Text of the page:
In the summer of 1969, I was still coming to terms with my sexuality. I had yet to visit a gay bar, since the drinking age was 21, and most of my sexual experience was limited to fooling around with high school and college friends.
That summer, I remember seeing a small news article in the local paper about homosexuals rioting in New York City. There had been numerous protests over the war and for various other causes that summer, so another march or another riot only garnered minor attention in Dallas.
A few days after the Stonewall riots, a young man crashed the doors at NBC and interrupted the newscast of "Today" show announcer Frank Blair. The brief scuffle was quickly brushed aside and a commercial hastily filled the screen.
Later, Blair explained that the person was a member of something called the Gay Liberation Front and was protesting the treatment of homosexuals by police in New York.
The exact details of the events are fuzzy in my mind, and seeing how it was the 1960s, that isn’t surprising.
Later, I saw a pamphlet from the Gay Liberation Front that both amused and excited me. On the face was the slogan, "Do You Think Homosexuals Are Revolting? You Bet Your Sweet Ass We Are!"
From that day forward, gay Americans would never be looked on again as a bunch of passive, limp-wristed sissies. From that point on, I found the idea of identifying as gay less of a problem.
In 1969, gays took to the streets. It was rowdy; it was even sometimes silly. Imagine a line of guys facing police in riot gear doing high kicks and singing, "We are the Stonewall girls; we wear our hair in curls; we don’t wear underwear; we show our pubic hair."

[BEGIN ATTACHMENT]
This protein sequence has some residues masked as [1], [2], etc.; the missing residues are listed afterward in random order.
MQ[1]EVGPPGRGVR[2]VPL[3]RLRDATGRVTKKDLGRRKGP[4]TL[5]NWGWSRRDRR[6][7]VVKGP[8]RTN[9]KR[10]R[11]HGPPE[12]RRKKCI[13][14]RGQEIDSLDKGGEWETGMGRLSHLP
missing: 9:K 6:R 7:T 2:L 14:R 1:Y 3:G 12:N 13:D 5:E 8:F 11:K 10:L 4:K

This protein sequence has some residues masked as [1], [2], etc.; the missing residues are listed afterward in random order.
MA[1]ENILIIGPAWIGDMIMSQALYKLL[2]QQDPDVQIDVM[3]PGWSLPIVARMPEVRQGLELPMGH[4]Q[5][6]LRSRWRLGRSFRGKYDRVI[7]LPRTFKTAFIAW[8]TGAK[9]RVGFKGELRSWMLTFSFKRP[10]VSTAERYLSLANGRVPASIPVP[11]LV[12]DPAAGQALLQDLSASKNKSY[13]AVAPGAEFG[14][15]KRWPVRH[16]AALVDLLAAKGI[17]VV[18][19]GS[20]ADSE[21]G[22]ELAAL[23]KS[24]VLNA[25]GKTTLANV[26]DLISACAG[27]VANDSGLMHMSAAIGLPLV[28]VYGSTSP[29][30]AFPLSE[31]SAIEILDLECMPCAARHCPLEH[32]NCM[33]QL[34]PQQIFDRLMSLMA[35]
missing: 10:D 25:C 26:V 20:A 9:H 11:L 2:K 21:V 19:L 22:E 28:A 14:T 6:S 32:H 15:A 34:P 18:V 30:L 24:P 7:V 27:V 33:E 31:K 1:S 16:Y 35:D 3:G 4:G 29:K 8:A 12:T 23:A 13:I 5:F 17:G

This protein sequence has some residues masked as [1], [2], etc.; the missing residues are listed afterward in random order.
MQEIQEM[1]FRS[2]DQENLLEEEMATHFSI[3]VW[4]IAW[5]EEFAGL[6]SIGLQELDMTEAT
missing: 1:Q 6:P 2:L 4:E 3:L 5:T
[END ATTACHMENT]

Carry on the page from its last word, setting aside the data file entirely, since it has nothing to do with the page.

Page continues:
But whatever it was, it had an effect, and the authorities, politicians and the news media took notice.
Ten years later, in October 1979, I marched in the first "National March on Washington for Lesbian and Gay Rights." Thousands of lesbians and gay men marched and rallied on the national mall.
That too, had an effect but it didn’t get the job done.
Now, 40 years after Stonewall, we still find ourselves without full rights as American citizens, and though we have achieved a great deal in those years, it’s time to finish the job.
Today the media, the politicians and most of America have grown to accept our existence. In this "post ‘Will & Grace’ world," most Americans believe LGBT people deserve equal rights.
The problem is they forget that we still don’t have those rights. They see our celebrations and forget that we are still denied full access to all that our country offers.
And we forget it, too. We are comfortable in our lives and often forget that we are second-class citizens — until we’re faced with the realities of discrimination in a crisis.
"Don’t ask, don’t tell" and same-sex marriage are just two issues that must be remedied. There are a host of others, including hate crimes, workplace discrimination and immigration issues.
Maybe it’s time to take to the streets again — not in our yearly celebration of our identity, but for something far different. Perhaps we need to take to the streets again and, whether it is with bullhorns or high-kicks, demand our rights as American citizens.
I am waiting for an answer.
Hardy Haberman is a longtime local LGBT activist. His blog is at http://dungeondiary.blogspot.com.